The GAO noted that 401(k) plan participants only receive a portion of the return when the reinvested cash collateral taken in securities lending transactions earns more than the amounts owed to others engaged in the transaction.
The GAO pointed out that in the past few years, risky assets in the cash collateral pool, which lost value and were difficult to trade, caused realized and unrealized losses to 401(k) plan participants. Participants and some plan sponsors are often unaware that 401(k) plan investment options are engaged in securities lending with cash collateral reinvestment and that these arrangements can pose risks to plan participants.
The agency recommended that the Department of Labor provide more guidance to plan sponsors about fees and returns when plan assets are utilized in securities lending with cash collateral reinvestment, amend its participant disclosure regulation to include provisions specific to securities lending with cash collateral reinvestment information, and make cash collateral reinvestment a prohibited transaction unless the gains and losses for participants are more symmetrical.
The agency’s report explained that some 401(k) investment options that hold assets on behalf of plan participants lend out those assets for a period of time to a third party in exchange for collateral. In the United States, cash is the primary form of collateral taken in these securities lending transactions. When cash is received it is typically reinvested in a cash collateral pool to earn a greater return for participants. Many investment options offered by 401(k) plans engage in securities lending with cash collateral reinvestment, and the structure of the investment options offered by the plan affects the type of securities lending the plan engages in--direct or indirect securities lending--and the way the gains and losses are allocated to plan participants. 401(k) plan participants share any gains but fully bear any losses from cash collateral pool investments in the case of securities lending with cash collateral reinvestment.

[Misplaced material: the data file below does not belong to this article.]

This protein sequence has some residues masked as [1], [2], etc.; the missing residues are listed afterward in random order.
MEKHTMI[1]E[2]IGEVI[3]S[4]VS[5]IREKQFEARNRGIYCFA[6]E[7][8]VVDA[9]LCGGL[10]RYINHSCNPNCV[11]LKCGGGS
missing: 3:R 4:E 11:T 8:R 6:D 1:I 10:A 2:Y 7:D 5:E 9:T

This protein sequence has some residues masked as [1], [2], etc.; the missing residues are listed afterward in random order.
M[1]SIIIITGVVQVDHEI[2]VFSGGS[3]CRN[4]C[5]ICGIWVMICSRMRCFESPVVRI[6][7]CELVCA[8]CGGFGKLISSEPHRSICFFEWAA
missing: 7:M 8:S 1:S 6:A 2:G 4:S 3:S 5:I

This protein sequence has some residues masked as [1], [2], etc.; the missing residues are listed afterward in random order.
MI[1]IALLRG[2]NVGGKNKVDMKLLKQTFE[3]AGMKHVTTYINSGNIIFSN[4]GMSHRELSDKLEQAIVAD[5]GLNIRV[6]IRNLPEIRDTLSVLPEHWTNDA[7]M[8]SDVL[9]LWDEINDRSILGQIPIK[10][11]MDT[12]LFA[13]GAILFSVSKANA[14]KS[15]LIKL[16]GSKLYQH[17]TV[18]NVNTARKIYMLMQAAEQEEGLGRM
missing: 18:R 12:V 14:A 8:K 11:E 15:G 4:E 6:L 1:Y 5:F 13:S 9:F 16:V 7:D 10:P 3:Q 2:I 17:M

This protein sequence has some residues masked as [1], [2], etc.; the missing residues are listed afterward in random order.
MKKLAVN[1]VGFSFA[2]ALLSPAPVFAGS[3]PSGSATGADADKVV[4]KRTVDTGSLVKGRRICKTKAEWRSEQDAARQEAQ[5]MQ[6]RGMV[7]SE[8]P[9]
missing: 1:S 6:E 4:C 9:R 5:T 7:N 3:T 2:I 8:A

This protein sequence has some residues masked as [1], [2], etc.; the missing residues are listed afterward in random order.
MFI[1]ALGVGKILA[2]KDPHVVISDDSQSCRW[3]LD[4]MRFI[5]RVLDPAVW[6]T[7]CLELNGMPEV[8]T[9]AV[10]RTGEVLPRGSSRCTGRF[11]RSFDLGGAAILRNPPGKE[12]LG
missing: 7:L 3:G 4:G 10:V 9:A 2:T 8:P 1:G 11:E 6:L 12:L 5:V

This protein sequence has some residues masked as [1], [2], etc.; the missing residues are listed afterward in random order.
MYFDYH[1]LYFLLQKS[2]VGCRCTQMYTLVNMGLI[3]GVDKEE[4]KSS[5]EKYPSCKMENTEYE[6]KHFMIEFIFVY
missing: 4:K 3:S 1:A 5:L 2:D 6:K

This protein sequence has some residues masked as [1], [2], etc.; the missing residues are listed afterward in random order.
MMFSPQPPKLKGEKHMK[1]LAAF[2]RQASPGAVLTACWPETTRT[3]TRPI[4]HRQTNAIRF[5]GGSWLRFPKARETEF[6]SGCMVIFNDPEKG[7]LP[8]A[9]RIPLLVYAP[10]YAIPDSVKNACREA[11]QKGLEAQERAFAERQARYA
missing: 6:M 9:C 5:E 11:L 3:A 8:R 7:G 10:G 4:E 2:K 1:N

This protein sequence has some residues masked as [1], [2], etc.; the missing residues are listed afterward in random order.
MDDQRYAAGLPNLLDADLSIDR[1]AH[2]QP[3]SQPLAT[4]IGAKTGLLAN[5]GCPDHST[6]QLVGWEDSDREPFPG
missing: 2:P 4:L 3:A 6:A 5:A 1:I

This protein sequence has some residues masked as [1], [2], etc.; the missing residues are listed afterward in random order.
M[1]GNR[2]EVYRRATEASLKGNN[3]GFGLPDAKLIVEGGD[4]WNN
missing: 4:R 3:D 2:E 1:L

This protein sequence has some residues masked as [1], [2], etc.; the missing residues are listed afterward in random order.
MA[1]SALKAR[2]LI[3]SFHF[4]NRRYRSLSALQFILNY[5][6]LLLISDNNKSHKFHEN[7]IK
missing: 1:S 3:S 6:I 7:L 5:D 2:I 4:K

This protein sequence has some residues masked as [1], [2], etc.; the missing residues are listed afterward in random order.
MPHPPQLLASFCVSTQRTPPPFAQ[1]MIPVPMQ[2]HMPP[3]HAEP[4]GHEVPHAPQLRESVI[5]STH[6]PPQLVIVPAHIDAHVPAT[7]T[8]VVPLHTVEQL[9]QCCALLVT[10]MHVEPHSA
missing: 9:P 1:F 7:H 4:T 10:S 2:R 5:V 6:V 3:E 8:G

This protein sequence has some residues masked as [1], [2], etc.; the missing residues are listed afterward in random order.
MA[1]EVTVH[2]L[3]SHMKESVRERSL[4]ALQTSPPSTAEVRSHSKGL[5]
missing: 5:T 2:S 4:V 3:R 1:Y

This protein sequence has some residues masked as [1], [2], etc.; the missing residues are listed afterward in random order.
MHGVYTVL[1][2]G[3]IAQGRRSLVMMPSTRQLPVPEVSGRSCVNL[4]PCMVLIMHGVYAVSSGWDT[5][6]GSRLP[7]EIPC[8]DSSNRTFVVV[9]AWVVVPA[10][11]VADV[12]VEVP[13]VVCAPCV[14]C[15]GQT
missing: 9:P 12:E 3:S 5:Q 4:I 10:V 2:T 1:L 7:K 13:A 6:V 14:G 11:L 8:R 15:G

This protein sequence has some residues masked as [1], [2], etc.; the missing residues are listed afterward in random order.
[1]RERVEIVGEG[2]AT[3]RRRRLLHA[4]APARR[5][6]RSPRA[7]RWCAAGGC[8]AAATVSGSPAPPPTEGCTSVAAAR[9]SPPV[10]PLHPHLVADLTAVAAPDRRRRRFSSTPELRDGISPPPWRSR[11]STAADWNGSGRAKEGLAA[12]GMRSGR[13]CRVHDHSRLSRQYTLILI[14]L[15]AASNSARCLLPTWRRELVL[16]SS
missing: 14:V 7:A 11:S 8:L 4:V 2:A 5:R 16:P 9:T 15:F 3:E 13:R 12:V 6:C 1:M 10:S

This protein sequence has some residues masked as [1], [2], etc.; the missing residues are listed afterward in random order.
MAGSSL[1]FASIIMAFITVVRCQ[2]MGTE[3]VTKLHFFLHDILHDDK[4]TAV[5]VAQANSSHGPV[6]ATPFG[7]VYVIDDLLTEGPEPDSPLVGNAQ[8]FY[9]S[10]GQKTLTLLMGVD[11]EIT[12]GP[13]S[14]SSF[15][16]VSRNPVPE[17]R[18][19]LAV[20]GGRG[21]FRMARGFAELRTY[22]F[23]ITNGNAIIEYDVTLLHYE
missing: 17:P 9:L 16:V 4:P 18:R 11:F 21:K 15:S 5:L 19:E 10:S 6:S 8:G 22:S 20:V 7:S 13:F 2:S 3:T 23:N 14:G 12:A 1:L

In another report, the GAO recommended the DoL look into ways retirement plan sponsors and participants can be made more aware of the risks of investments that may have distribution restrictions, including those that lend securities (see "DoL Asked to Add to Participant Disclosure Rules").
The securities lending testimony can be downloaded from http://www.gao.gov/products/GAO-11-359T.